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Never Eat Alone Paperback – 2012


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Product Details

  • Paperback: 320 pages
  • Publisher: Random House Inc (2012)
  • Language: English
  • ISBN-10: 0385512066
  • ISBN-13: 978-0385512060
  • Product Dimensions: 8.4 x 5.8 x 0.7 inches
  • Shipping Weight: 12.6 ounces
  • Average Customer Review: 4.0 out of 5 stars  See all reviews (389 customer reviews)
  • Amazon Best Sellers Rank: #3,083,363 in Books (See Top 100 in Books)

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Customer Reviews

A very entertaining book, a really enjoyable read, and a good idea book about networking.
Nikos Argiriou
In Never Eat Alone, Keith Ferrazzi lays out uber helpful networking tips that, if put into practice, will improve both your personal and professional relationships.
Brian Sun
I like the idea of this book, but it really is more or less just hounding people until you get what you want.
Baskert

Most Helpful Customer Reviews

776 of 834 people found the following review helpful By Christine Kenney on March 12, 2005
Format: Hardcover
It seems like much of the efficacy of Ferrazzi's tactics lies in blurring the distinction between the personal and the professional connections. Not even church-going remains sacred.

At what point does a close-knit network become more invaluable than acquaintanceships struck during in-flight snackbreaks? Are 500 people willing to answer your calls (after the umpteenth time you've attempted to ambush them on the phone during their off hours) really an asset? Readers should keep in mind that one will not be able to fool all of the people all of the time with false pretenses of friendship. Ferrazzi's work would be more effective if he differentiated between intensities of friendship and the tactics most appropriate for each.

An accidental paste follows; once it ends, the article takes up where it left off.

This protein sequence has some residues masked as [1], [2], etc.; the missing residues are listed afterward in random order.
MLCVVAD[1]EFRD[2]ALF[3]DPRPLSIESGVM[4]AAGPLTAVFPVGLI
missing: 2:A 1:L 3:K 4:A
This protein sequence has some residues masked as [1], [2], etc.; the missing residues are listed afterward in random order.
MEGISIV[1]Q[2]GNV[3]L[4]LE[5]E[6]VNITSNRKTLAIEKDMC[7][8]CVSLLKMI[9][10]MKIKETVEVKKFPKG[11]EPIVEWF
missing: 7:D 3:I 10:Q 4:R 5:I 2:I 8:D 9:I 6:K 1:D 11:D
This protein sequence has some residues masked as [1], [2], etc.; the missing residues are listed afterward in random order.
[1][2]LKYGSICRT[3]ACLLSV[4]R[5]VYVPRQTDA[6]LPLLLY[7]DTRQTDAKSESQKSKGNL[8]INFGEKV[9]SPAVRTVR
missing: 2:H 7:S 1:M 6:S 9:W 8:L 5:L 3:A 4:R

Further difficulties include:
-Networking Plan of Action (unfortunately acronymed NAP) includes scarcely a page of information about how to construct one.
-The arguments are often internally inconsistent: receiving an invitation to a 15 min coffee break is an affront, while sending one tops the personal arsenal list. Katharine Graham is eulogized as a champion of both "somebodies" and "nobodies." Yet Ferrazzi's lists of "people he'd like to meet" and his incessant extolling of the virtues of name-dropping seems to indicate "nobodies" are nobodies in his book. Finally, the distinction between a "networking jerk" and commendable behavior is, at best, subtle.
-For an individual so concerned with connectedness, it is curious that a bibliography or appendix of suggested reading is entirely absent.

May I suggest:
*How to Win Friends and Influence People: soft skills development
*Big Fish (a novel of "mythic proportions" by Daniel Wallace): a more sympathetic view on spin, for contemplating your own self-marketing plan or why Ferrazzi really left Deloitte.
*The Tipping Point: Chapter 2 is a more rigorous exploration of the roles the uber-connected play in social networks.
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296 of 328 people found the following review helpful By M. DiVirgilio on December 29, 2005
Format: Audio CD
The book isn't that bad, but it isnt worth buying with so many other masters out there writing about how to get it done. Here's what's wrong....

First, it's billed as "revolutionary" concepts which I found to hardly be true. Almost evey idea was something that I've read in a Covey, Mackay, Peters, etc book. Recycled.